The French brought in jams, preserves and most importantly wine! Today, South Africa is known for its superior quality wine. The Germans brought sausages and ‘boerewors’, a type of farmers sausage, was born. Post 17th century, the Dutch, Germans and French formed a nation and became known as Afrikaners. Later on, the Afrikaners started taking advantage of the delicious meat and wild game, essentially making meat the center of any dish. As you can see, South African cuisine has many influences and that’s what makes it so exciting!
It’s very common to serve the denningvleis with rice. To keep things traditional, I served the denningsvleis with ‘geelrys’ – a South African yellow rice with spices and raisins. No meal is complete without greens, so I also served ‘boereboontjies’ – green beans mashed with potato and onions. Top the plate off with some coriander or parsley for additional flavour. A lovely red wine will complement the denningvleis beautifully. Enjoy!
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Author: Michelle Minnaar
- 1.5kg (3lbs) Welsh lamb chump chops, cut into smaller chunks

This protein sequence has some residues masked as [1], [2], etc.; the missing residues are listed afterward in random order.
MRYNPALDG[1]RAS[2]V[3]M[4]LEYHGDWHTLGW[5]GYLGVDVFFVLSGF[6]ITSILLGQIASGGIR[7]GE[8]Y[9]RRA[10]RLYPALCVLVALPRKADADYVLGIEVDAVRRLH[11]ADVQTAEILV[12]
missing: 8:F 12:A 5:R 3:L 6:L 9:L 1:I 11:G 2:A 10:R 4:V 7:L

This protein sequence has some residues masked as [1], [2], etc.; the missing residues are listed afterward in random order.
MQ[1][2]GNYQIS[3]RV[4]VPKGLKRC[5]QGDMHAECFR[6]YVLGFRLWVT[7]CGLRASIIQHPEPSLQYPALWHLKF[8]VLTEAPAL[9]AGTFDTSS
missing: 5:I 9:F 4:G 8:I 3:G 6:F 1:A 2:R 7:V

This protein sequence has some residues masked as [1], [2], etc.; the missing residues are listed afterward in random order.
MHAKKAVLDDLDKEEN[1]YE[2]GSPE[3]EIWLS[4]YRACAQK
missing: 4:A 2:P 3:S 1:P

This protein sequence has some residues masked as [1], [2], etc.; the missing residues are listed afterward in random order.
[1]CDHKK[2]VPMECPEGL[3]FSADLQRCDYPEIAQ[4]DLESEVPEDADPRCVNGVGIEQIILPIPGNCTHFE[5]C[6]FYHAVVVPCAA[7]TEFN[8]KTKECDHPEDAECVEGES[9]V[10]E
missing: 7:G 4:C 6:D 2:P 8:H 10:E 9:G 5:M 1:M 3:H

- 30ml (2 tbsp) oil
- 3 large onions, chopped
- 4 garlic cloves
- 6 whole cloves
- 5ml (1 tsp) allspice
- 5ml (1 tsp) ground nutmeg
- 5ml (1 tsp) mustard seed
- 3 bay leaves
- 7.5ml (1½ tsp) salt
- 60ml (4 tbsp) tamarind paste
- 30ml (2 tbsp) brown sugar
- 250ml (1 cup) water
- In a large ovenproof casserole, fry the chops in the oil until browned on all sides then remove the meat from the dish.
- Preheat the oven to 160°C/320°F/gas mark 3.
- Lower the heat and gently fry the onions and garlic until softened.
- Add the cloves, allspice, nutmeg, mustard, bay, salt, tamarind brown sugar and water to the mix and stir until everything is well mixed. Add more water if needed.
- Place the lid on the casserole and transfer the casserole to the oven. Cook for 1 hour.
- Check on the meat, add more water if needed just enough to ensure the stew doesn’t dry out, then cook for another hour or until the meat is tender at 140°C/280°F/gas mark 1.
- Serve with geelrys and boereboontjies.
- Other cuts of stewing lamb can be used, even lamb shanks!
- Serving Size: 1 serving
- Calories: 118
- Sugar: 7 g
- Sodium: 255 mg
- Fat: 5.5 g
- Saturated Fat: 1.2 g
- Carbohydrates: 12.4 g
- Fiber: 2.2 g
- Protein: 5.9 g
- Cholesterol: 80 mg